The Trading Line
Editor’s note: Last month, Ira kicked off his new series of educational columns with advice on building relationships with clients, prospects and business partners.
n Part 2:
Taming Ethan Allen
Draw an imaginary line in the sand. Let’s call this the Trading Line. The Trading Line represents a transactional event. Your prospective client is on one side of the line. On the other side are the people from whom your prospect is buying.
Where would your client place a designer from an Ethan Allen store? On the other side of the line, of course, because this designer is about to sell your client something from inventory when she walks into the store. And even though your client may be interested in an Ethan Allen solution, this is a transactional relationship.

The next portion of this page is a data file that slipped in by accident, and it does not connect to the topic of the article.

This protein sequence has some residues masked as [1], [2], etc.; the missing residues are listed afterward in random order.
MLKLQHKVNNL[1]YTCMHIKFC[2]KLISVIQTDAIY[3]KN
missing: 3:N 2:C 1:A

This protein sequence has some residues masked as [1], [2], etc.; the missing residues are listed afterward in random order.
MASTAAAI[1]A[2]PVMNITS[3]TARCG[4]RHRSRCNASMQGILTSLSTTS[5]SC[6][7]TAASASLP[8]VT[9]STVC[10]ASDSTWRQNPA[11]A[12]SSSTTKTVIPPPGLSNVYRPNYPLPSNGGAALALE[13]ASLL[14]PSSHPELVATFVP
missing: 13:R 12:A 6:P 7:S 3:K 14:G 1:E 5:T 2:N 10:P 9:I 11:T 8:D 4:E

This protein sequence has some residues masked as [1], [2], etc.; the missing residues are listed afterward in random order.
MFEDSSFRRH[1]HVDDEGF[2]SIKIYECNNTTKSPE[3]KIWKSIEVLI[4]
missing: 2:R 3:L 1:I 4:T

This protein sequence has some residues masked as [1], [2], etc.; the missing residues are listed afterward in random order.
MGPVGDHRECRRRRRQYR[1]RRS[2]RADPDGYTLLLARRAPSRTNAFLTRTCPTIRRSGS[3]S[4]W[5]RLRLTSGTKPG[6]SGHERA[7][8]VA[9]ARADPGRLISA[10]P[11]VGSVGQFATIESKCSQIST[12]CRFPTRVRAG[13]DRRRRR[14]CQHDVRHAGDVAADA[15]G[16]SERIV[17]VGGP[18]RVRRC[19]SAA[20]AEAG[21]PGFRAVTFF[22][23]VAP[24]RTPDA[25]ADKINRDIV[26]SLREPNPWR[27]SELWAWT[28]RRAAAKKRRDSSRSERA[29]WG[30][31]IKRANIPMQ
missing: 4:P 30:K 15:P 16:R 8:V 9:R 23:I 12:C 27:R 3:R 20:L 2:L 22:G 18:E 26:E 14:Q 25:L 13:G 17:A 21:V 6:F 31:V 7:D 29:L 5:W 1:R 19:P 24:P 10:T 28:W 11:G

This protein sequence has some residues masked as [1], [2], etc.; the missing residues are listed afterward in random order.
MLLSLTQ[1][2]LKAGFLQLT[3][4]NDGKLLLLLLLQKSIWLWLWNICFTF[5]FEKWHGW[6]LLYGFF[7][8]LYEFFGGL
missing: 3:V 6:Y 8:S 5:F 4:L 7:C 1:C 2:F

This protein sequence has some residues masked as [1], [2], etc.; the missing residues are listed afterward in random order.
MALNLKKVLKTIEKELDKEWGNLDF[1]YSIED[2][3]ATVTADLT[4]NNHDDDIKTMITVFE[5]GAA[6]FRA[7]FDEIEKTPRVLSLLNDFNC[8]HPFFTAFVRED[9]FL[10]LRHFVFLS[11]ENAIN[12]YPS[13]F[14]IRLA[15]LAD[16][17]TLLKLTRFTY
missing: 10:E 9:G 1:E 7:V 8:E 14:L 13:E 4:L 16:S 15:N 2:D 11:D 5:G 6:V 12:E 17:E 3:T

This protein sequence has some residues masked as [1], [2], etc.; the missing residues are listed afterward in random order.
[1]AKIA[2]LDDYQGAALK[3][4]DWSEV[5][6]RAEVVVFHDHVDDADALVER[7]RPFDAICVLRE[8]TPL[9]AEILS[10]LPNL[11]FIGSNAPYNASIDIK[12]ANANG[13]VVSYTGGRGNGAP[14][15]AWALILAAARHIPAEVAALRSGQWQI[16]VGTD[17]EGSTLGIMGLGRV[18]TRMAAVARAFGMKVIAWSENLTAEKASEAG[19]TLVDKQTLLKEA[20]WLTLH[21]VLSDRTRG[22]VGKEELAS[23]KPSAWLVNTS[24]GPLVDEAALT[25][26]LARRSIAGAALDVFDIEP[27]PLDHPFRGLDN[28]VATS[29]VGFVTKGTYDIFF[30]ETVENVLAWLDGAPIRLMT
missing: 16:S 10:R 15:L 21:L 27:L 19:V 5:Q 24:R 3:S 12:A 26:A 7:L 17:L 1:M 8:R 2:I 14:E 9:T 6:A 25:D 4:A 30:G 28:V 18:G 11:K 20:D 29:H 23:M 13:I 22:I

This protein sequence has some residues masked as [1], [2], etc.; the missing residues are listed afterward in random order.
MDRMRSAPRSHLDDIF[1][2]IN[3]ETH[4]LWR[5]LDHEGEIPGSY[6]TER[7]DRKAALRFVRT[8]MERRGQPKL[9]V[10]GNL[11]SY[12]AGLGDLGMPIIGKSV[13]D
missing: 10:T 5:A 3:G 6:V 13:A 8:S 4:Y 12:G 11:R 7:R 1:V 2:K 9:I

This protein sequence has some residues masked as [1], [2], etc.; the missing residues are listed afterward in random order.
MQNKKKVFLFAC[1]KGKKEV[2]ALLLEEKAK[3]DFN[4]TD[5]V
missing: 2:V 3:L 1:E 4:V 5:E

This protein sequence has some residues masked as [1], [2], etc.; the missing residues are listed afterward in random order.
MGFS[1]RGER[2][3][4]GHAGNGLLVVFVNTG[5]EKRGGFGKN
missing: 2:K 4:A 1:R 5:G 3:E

You’d place a car salesperson next to the Ethan Allen designer. And the sales kid from Circuit City’s camera department.
Now imagine your client is about to climb to Everest Base Camp in the Himalayas. Tenzing Norgay, her trusted sherpa, will lead the way. On which side of the line would you place Tenzing? Hopefully not with the car dealer. That could be dangerous.
Where would you place your client’s family doctor—the one who revels in hammering away at her kneecap with a rubber mallet? How about her CPA? Her personal trainer? Her kids’ baby sitter?
These trusted individuals are on your client’s side of the line, even though she has transactional relationships with each one (she does pay them, of course).
Now let’s remember back to last month’s column about Chantel. Chantel is the interior designer working with your client. Where would your client place Chantel? She’s right there next to Dr. Hammer. Another trusted member of the personal posse. Because Chantel wouldn’t—nay, couldn’t—design the living room without her client loving it. Chantel has worked hard to gain your client’s trust.